In Finland judges are unelected, rather they’re are appointed by the state, the same goes for many countries around the world. Unelected (local) judges aren’t accountable to anyone, so hence the freedom to make preposterous rulings without care of being held accountable. So a landlord is Sweden cannot determine what may or may not belong on his own property, the state can dictate that instead. This is state over reach and violates personal property rights, the tenants can find another place to live if they don’t agree with the house rules. KGS
Two tenants in Sweden took their government to court after they were evicted by their landlord in a dispute over a dish.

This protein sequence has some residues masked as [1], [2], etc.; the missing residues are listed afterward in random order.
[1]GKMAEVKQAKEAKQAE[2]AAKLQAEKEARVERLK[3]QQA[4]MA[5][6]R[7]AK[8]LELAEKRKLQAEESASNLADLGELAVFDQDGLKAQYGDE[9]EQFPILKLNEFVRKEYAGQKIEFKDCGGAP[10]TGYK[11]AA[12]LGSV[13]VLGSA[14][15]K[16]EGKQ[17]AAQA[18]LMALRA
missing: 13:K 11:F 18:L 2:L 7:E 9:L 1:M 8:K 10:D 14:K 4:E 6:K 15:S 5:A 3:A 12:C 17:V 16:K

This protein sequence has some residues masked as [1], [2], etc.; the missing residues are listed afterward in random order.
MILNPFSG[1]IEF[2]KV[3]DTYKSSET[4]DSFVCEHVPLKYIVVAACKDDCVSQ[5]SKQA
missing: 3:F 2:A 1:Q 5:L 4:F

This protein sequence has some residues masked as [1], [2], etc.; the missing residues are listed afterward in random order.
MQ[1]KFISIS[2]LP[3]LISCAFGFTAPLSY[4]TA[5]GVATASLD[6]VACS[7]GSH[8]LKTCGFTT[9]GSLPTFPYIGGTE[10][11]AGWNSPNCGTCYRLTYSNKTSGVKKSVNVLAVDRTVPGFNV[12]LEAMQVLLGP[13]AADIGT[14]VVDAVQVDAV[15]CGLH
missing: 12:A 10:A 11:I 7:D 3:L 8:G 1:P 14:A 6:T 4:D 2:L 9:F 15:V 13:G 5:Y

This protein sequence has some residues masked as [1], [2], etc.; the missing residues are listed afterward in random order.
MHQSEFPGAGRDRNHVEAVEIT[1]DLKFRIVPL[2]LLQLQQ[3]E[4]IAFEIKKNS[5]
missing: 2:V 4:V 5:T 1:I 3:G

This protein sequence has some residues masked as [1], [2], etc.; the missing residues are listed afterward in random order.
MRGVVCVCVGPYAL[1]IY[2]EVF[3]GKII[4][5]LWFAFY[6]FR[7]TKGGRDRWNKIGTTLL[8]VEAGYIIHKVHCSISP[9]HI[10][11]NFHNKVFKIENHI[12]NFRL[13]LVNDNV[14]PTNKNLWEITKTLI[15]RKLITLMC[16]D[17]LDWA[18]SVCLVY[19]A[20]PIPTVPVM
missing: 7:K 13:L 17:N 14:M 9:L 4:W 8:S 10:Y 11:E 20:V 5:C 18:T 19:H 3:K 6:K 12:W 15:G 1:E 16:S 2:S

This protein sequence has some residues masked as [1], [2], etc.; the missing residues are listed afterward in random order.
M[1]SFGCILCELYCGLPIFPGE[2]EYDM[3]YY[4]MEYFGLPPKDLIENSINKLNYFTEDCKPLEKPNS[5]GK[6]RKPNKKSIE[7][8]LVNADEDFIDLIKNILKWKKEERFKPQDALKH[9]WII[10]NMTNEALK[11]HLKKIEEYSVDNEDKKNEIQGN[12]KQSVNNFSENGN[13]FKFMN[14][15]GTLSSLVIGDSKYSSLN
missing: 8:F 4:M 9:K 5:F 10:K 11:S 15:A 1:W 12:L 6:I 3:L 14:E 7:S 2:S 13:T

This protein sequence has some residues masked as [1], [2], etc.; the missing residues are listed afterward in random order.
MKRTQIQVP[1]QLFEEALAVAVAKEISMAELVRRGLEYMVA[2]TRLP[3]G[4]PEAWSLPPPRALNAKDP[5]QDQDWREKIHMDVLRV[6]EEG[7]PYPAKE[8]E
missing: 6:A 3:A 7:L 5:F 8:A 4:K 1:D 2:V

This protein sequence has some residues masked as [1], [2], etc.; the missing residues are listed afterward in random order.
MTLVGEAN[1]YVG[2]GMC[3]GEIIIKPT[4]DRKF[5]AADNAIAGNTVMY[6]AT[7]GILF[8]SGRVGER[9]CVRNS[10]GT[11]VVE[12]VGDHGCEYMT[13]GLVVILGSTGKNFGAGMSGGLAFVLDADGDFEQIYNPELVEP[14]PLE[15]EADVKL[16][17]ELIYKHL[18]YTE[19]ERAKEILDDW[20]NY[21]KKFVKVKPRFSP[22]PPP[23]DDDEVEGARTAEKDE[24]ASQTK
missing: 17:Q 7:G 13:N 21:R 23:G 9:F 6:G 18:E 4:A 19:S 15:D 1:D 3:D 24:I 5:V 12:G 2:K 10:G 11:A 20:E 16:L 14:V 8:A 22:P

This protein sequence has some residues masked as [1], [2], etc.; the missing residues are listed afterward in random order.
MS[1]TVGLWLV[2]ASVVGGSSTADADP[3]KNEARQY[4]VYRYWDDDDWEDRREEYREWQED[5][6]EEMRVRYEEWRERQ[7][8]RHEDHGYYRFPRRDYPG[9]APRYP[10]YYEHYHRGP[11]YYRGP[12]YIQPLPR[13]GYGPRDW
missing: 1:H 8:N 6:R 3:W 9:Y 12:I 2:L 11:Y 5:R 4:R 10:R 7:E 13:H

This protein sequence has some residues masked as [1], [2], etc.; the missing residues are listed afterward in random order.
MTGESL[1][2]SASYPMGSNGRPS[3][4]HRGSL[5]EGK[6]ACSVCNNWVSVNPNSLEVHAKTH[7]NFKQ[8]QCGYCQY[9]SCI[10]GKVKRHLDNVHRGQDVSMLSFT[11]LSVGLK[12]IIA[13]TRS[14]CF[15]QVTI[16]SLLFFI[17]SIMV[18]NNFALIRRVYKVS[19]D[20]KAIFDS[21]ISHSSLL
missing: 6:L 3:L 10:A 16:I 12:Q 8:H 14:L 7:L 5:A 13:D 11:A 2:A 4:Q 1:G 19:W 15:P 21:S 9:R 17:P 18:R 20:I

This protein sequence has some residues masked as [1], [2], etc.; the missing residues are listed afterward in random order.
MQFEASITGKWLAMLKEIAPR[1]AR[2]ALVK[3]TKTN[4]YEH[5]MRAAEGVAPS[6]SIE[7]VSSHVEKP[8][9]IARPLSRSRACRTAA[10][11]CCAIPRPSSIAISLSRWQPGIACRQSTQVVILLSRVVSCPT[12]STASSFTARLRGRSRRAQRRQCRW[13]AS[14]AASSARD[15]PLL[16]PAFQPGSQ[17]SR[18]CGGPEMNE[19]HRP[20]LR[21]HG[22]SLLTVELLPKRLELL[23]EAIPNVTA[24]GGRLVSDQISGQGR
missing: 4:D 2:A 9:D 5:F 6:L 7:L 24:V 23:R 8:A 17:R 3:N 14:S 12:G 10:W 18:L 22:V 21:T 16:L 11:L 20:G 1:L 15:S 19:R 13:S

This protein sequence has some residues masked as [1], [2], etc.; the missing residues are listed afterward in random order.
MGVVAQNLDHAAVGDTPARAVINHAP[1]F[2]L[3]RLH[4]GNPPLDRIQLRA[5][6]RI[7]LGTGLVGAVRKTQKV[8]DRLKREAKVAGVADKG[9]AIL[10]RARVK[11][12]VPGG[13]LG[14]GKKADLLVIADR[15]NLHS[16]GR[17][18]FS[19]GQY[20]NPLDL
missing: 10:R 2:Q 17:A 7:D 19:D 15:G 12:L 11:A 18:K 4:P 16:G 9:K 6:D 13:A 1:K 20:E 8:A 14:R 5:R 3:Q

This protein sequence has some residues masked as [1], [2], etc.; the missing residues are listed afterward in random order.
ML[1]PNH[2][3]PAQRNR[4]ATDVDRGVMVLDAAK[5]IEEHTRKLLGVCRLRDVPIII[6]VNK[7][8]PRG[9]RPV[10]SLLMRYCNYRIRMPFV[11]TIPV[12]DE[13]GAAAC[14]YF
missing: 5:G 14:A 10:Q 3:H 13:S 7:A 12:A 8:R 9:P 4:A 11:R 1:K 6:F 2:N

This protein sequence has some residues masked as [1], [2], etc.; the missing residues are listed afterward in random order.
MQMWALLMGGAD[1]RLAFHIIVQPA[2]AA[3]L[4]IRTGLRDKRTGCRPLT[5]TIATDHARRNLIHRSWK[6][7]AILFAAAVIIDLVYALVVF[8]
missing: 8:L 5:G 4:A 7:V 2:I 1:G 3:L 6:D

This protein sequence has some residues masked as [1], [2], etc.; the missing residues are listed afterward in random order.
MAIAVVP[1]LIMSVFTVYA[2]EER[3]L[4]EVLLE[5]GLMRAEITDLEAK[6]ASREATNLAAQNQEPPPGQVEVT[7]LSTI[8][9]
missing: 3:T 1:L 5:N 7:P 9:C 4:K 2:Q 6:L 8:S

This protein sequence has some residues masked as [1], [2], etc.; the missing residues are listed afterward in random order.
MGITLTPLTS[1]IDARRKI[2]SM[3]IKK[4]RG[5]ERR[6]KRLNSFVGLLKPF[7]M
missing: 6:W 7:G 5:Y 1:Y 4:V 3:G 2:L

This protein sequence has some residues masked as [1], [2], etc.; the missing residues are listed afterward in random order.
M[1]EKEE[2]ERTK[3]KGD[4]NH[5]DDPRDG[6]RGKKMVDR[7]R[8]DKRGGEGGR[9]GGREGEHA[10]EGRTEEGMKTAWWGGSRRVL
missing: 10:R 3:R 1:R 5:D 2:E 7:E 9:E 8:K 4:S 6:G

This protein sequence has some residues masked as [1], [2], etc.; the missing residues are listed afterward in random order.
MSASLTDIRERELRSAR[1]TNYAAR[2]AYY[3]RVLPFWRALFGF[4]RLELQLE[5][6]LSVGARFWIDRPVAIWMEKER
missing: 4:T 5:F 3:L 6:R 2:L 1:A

The couple installed one of the dishes on their rented property but the landlord ordered them to take it down. They refused and were later thrown out of the property.
But European judges ruled that the Swedish government had failed in its obligation to protect the couple’s right to receive information. It found that satellite dishes come under Article 10 of the European Convention on Human Rights.
In its guidance, Britain’s equalities watchdog suggested that a disabled tenant who received transmissions of religious services held overseas would have their rights to freedom of religion breached if their landlord banned satellite dishes.
The European Commission’s Internal Market Commissioner Frits Bolkestein said: ‘The right to use a satellite dish [is] one of the many concrete benefits for European consumers of the free movement of goods and services within the internal market.